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Response of a Brook Trout Population and Instream Habitat to a Catastrophic Flood and Debris Flow


Criag N. Roghair
C. Andrew Dolloff
Martin K. Underwood



Publication type:

Scientific Journal (JRNL)

Primary Station(s):

Southern Research Station


Transactions of the American Fisheries Society 131:718-730, 2002


In June 1995, a massive flood and debris flow impacted fish and habitat along the lower 1.9 km of the Staunton River, a headwater stream located in Shenandoah National Park, Virginia. In the area affected by debris flow, the stream bed was scoured and new substrate materials were deposited, trees were removed from a 30-m-wide band in the riparian area, and all fish were eliminated. In the area that was unaffected by debris flow, habitat was moderately altered by the flood and fish populations persisted at decreased densities. Basinwide fish population and habitat surveys provided data to compare (1) the pre- and postevent population densities of brook trout Salvelinus fonrinalis and instream habitat conditions and (2) postevent population density, brook trout growth, and instream habitat in the debris-flow-affected and unaffected areas. By June 1998, brook trout had recolonized the entire debris-flow-affected area, and population density exceeded preevent levels. Brook trout growth was significantly greater in the debris-flow-affected area than in the unaffected area through fall 1998, but it was not significantly greater in 1999. Population density appeared to have a negative influence on fish growth. A 1995 postevent habitat survey revealed increases in the number of pools and riffles and substrate size and decreases in pool and riffle surface area and depth. By 1999, the total number, surface area, and depth of pools and riffles had returned to near preevent levels and substrate size had decreased. Between 1995 and 1999, the amount of large woody debris increased in the debris-flow-unaffected area, where riparian trees had remained intact, and decreased in the affected area, where riparian trees had been eliminated. A number of factors, including a relatively intact watershed and nearby source populations, allowed the Staunton River to quickly respond to this dramatic natural event. Given the proper conditions for recovery, such events are less catastrophic than activities that lead to chronic stream degradation.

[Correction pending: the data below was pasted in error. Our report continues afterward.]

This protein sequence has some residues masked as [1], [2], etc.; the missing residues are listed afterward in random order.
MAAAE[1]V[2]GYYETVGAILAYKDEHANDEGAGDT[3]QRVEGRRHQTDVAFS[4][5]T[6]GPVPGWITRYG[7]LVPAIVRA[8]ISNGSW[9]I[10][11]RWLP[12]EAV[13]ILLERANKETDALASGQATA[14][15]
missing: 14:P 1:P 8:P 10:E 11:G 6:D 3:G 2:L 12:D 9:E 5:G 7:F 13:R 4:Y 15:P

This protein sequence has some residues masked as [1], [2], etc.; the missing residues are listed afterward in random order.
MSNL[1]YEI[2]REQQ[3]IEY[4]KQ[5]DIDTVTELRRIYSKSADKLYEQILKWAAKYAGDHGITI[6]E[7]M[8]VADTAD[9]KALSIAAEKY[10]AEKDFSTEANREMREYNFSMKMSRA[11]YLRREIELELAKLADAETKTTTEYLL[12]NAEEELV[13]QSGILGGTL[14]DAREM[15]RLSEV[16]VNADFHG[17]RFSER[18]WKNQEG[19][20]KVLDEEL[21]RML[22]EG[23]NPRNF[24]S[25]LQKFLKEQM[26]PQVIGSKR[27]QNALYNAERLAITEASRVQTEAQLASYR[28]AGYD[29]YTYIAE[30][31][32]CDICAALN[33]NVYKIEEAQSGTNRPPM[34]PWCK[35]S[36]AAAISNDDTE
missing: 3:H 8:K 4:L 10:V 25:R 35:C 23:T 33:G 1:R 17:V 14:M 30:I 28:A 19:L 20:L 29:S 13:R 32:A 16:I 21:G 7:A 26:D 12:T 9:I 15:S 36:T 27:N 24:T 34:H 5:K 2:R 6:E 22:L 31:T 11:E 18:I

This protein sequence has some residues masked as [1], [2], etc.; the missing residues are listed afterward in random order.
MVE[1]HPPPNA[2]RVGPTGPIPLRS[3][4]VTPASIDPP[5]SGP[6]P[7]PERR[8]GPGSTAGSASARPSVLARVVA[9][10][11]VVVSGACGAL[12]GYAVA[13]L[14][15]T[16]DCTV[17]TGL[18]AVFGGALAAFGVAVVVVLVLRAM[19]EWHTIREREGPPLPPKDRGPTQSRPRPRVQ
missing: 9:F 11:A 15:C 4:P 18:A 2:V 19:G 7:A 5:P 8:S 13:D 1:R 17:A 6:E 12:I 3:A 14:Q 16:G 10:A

Roghair, Criag N.; Dolloff, C. Andrew; Underwood, Martin K. 2002. Response of a Brook Trout Population and Instream Habitat to a Catastrophic Flood and Debris Flow. Transactions of the American Fisheries Society 131:718-730, 2002

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